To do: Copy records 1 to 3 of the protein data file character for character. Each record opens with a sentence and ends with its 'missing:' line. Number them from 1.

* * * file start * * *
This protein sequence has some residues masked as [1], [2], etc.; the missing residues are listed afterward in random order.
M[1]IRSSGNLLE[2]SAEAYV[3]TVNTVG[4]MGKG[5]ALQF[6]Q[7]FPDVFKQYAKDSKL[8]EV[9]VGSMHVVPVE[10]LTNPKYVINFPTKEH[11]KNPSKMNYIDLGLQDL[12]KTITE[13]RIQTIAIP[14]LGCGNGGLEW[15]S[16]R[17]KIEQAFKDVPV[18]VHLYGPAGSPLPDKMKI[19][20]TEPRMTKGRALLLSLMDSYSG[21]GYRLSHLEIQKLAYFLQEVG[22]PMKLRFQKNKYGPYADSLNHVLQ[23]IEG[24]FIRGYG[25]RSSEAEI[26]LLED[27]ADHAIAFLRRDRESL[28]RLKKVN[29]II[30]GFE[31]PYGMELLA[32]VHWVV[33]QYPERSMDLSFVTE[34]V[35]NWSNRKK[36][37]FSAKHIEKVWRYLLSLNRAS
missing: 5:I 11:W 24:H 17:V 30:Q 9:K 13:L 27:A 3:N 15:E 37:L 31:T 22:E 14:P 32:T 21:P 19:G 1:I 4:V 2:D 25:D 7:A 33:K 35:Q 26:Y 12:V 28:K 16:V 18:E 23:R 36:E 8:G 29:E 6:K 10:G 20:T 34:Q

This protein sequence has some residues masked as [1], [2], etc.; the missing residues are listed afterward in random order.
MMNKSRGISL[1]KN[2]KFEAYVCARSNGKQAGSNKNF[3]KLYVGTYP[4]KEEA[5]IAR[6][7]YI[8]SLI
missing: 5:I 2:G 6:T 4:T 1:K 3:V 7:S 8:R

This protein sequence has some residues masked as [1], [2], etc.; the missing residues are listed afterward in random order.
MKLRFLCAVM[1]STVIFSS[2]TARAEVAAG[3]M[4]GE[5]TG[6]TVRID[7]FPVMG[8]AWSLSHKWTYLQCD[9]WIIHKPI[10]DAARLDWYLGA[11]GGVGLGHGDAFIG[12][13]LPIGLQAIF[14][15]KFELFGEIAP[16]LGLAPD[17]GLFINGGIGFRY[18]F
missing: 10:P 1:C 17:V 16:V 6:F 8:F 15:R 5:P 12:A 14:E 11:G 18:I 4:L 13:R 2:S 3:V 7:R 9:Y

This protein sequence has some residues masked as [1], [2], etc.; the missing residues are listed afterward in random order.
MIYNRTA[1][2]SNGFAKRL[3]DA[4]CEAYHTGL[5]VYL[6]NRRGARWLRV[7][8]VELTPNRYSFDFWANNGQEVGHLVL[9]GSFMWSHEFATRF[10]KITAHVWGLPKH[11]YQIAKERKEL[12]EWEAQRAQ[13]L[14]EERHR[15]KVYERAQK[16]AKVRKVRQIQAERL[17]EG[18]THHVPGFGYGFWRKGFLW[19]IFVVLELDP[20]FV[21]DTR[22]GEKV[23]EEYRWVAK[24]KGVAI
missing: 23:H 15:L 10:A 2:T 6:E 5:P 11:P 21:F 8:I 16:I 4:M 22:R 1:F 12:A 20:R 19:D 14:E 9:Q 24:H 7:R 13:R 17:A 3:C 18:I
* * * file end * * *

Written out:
This protein sequence has some residues masked as [1], [2], etc.; the missing residues are listed afterward in random order.
M[1]IRSSGNLLE[2]SAEAYV[3]TVNTVG[4]MGKG[5]ALQF[6]Q[7]FPDVFKQYAKDSKL[8]EV[9]VGSMHVVPVE[10]LTNPKYVINFPTKEH[11]KNPSKMNYIDLGLQDL[12]KTITE[13]RIQTIAIP[14]LGCGNGGLEW[15]S[16]R[17]KIEQAFKDVPV[18]VHLYGPAGSPLPDKMKI[19][20]TEPRMTKGRALLLSLMDSYSG[21]GYRLSHLEIQKLAYFLQEVG[22]PMKLRFQKNKYGPYADSLNHVLQ[23]IEG[24]FIRGYG[25]RSSEAEI[26]LLED[27]ADHAIAFLRRDRESL[28]RLKKVN[29]II[30]GFE[31]PYGMELLA[32]VHWVV[33]QYPERSMDLSFVTE[34]V[35]NWSNRKK[36][37]FSAKHIEKVWRYLLSLNRAS
missing: 5:I 11:W 24:H 17:V 30:Q 9:K 13:L 27:A 3:N 15:E 37:L 31:T 22:E 14:P 32:T 21:P 19:G 1:I 4:V 2:D 25:D 7:A 33:K 35:Q 26:Y 12:V 28:K 16:V 18:E 23:R 36:E 8:G 29:E 6:K 10:G 20:T 34:Q

This protein sequence has some residues masked as [1], [2], etc.; the missing residues are listed afterward in random order.
MMNKSRGISL[1]KN[2]KFEAYVCARSNGKQAGSNKNF[3]KLYVGTYP[4]KEEA[5]IAR[6][7]YI[8]SLI
missing: 5:I 2:G 6:T 4:T 1:K 3:V 7:S 8:R

This protein sequence has some residues masked as [1], [2], etc.; the missing residues are listed afterward in random order.
MKLRFLCAVM[1]STVIFSS[2]TARAEVAAG[3]M[4]GE[5]TG[6]TVRID[7]FPVMG[8]AWSLSHKWTYLQCD[9]WIIHKPI[10]DAARLDWYLGA[11]GGVGLGHGDAFIG[12][13]LPIGLQAIF[14][15]KFELFGEIAP[16]LGLAPD[17]GLFINGGIGFRY[18]F
missing: 10:P 1:C 17:V 16:V 6:F 8:F 15:R 5:P 12:A 14:E 11:G 18:I 4:L 13:R 2:S 3:V 7:R 9:Y